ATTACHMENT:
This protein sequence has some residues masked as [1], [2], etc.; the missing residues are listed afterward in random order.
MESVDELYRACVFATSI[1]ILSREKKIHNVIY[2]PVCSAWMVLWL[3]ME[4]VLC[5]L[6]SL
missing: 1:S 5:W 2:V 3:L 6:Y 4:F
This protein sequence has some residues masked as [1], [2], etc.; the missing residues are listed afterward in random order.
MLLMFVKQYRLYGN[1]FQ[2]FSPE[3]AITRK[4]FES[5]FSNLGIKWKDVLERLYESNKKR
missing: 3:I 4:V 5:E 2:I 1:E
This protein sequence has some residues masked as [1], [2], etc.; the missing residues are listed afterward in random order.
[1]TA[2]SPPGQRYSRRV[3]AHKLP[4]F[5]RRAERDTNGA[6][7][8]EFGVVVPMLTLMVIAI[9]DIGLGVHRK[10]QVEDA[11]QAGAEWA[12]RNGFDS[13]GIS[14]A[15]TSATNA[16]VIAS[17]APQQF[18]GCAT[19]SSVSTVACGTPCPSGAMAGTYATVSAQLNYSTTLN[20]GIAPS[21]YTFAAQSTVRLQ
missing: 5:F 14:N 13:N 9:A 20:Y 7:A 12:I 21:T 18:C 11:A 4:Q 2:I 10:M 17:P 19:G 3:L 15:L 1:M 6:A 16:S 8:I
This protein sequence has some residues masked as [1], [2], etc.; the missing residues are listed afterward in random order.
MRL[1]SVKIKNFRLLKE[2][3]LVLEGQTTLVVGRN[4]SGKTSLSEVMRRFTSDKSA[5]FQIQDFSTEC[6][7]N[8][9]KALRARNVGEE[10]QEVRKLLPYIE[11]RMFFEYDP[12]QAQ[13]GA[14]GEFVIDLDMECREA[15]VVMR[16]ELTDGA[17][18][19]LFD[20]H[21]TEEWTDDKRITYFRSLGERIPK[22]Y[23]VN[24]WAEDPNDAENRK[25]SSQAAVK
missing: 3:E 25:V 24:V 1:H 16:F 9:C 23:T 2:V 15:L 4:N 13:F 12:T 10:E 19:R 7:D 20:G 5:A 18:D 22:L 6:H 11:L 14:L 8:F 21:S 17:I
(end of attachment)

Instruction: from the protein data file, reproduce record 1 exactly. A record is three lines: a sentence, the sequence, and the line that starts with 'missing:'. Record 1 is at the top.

This protein sequence has some residues masked as [1], [2], etc.; the missing residues are listed afterward in random order.
MESVDELYRACVFATSI[1]ILSREKKIHNVIY[2]PVCSAWMVLWL[3]ME[4]VLC[5]L[6]SL
missing: 1:S 5:W 2:V 3:L 6:Y 4:F